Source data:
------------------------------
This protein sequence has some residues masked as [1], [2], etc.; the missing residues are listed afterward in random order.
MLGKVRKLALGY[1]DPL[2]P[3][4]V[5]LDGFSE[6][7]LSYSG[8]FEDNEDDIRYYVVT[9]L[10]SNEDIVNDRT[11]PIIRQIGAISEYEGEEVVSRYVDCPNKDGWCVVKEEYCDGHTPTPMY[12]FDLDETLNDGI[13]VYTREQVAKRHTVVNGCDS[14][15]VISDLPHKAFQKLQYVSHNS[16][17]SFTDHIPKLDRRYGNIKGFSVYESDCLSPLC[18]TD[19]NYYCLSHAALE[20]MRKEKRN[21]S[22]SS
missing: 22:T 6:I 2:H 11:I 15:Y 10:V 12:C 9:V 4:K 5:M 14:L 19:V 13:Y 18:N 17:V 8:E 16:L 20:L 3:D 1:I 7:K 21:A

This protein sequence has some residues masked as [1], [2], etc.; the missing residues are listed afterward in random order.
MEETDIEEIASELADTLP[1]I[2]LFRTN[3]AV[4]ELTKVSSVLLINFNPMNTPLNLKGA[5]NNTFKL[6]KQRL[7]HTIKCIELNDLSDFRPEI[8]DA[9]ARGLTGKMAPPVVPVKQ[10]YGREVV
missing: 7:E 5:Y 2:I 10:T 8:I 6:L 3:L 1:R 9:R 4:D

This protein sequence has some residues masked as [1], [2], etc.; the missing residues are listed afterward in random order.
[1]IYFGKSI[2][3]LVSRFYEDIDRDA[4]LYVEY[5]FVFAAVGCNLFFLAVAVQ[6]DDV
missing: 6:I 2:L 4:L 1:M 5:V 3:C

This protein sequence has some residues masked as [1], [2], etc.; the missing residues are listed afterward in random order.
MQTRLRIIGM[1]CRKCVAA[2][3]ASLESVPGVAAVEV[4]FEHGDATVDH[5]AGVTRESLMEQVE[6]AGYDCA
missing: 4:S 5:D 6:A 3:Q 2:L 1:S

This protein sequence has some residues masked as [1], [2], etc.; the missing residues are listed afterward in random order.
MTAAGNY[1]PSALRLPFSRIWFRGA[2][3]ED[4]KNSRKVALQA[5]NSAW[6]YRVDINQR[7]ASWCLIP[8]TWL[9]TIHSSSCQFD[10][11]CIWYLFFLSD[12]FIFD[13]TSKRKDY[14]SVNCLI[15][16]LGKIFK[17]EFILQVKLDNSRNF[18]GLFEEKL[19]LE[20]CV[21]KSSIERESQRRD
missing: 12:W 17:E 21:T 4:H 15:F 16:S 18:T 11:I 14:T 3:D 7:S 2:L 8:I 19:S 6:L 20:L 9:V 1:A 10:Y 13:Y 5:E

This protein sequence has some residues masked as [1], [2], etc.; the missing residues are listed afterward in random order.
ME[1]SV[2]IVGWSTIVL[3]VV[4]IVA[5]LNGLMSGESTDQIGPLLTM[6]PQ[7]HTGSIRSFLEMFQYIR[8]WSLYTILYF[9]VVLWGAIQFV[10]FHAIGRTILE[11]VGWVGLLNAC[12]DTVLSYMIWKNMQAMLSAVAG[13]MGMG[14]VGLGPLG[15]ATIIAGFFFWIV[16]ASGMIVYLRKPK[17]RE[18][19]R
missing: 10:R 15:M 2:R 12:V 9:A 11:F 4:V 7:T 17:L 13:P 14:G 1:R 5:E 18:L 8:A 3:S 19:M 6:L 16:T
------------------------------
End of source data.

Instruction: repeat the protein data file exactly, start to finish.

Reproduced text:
This protein sequence has some residues masked as [1], [2], etc.; the missing residues are listed afterward in random order.
MLGKVRKLALGY[1]DPL[2]P[3][4]V[5]LDGFSE[6][7]LSYSG[8]FEDNEDDIRYYVVT[9]L[10]SNEDIVNDRT[11]PIIRQIGAISEYEGEEVVSRYVDCPNKDGWCVVKEEYCDGHTPTPMY[12]FDLDETLNDGI[13]VYTREQVAKRHTVVNGCDS[14][15]VISDLPHKAFQKLQYVSHNS[16][17]SFTDHIPKLDRRYGNIKGFSVYESDCLSPLC[18]TD[19]NYYCLSHAALE[20]MRKEKRN[21]S[22]SS
missing: 22:T 6:I 2:H 11:I 15:Y 10:V 12:C 9:V 4:K 5:M 14:L 19:V 13:Y 18:N 17:V 8:E 16:L 20:L 3:D 1:I 7:K 21:A

This protein sequence has some residues masked as [1], [2], etc.; the missing residues are listed afterward in random order.
MEETDIEEIASELADTLP[1]I[2]LFRTN[3]AV[4]ELTKVSSVLLINFNPMNTPLNLKGA[5]NNTFKL[6]KQRL[7]HTIKCIELNDLSDFRPEI[8]DA[9]ARGLTGKMAPPVVPVKQ[10]YGREVV
missing: 7:E 5:Y 2:I 10:T 8:I 6:L 3:L 1:R 9:R 4:D

This protein sequence has some residues masked as [1], [2], etc.; the missing residues are listed afterward in random order.
[1]IYFGKSI[2][3]LVSRFYEDIDRDA[4]LYVEY[5]FVFAAVGCNLFFLAVAVQ[6]DDV
missing: 6:I 2:L 4:L 1:M 5:V 3:C

This protein sequence has some residues masked as [1], [2], etc.; the missing residues are listed afterward in random order.
MQTRLRIIGM[1]CRKCVAA[2][3]ASLESVPGVAAVEV[4]FEHGDATVDH[5]AGVTRESLMEQVE[6]AGYDCA
missing: 4:S 5:D 6:A 3:Q 2:L 1:S

This protein sequence has some residues masked as [1], [2], etc.; the missing residues are listed afterward in random order.
MTAAGNY[1]PSALRLPFSRIWFRGA[2][3]ED[4]KNSRKVALQA[5]NSAW[6]YRVDINQR[7]ASWCLIP[8]TWL[9]TIHSSSCQFD[10][11]CIWYLFFLSD[12]FIFD[13]TSKRKDY[14]SVNCLI[15][16]LGKIFK[17]EFILQVKLDNSRNF[18]GLFEEKL[19]LE[20]CV[21]KSSIERESQRRD
missing: 12:W 17:E 21:T 4:H 15:F 16:S 18:T 11:I 14:T 3:D 7:S 2:L 8:I 19:S 6:L 20:L 9:V 1:A 10:Y 13:Y 5:E

This protein sequence has some residues masked as [1], [2], etc.; the missing residues are listed afterward in random order.
ME[1]SV[2]IVGWSTIVL[3]VV[4]IVA[5]LNGLMSGESTDQIGPLLTM[6]PQ[7]HTGSIRSFLEMFQYIR[8]WSLYTILYF[9]VVLWGAIQFV[10]FHAIGRTILE[11]VGWVGLLNAC[12]DTVLSYMIWKNMQAMLSAVAG[13]MGMG[14]VGLGPLG[15]ATIIAGFFFWIV[16]ASGMIVYLRKPK[17]RE[18][19]R
missing: 10:R 15:M 2:R 12:V 9:A 11:F 4:V 7:T 17:L 13:P 14:G 1:R 5:E 18:L 8:A 3:S 19:M 6:L 16:T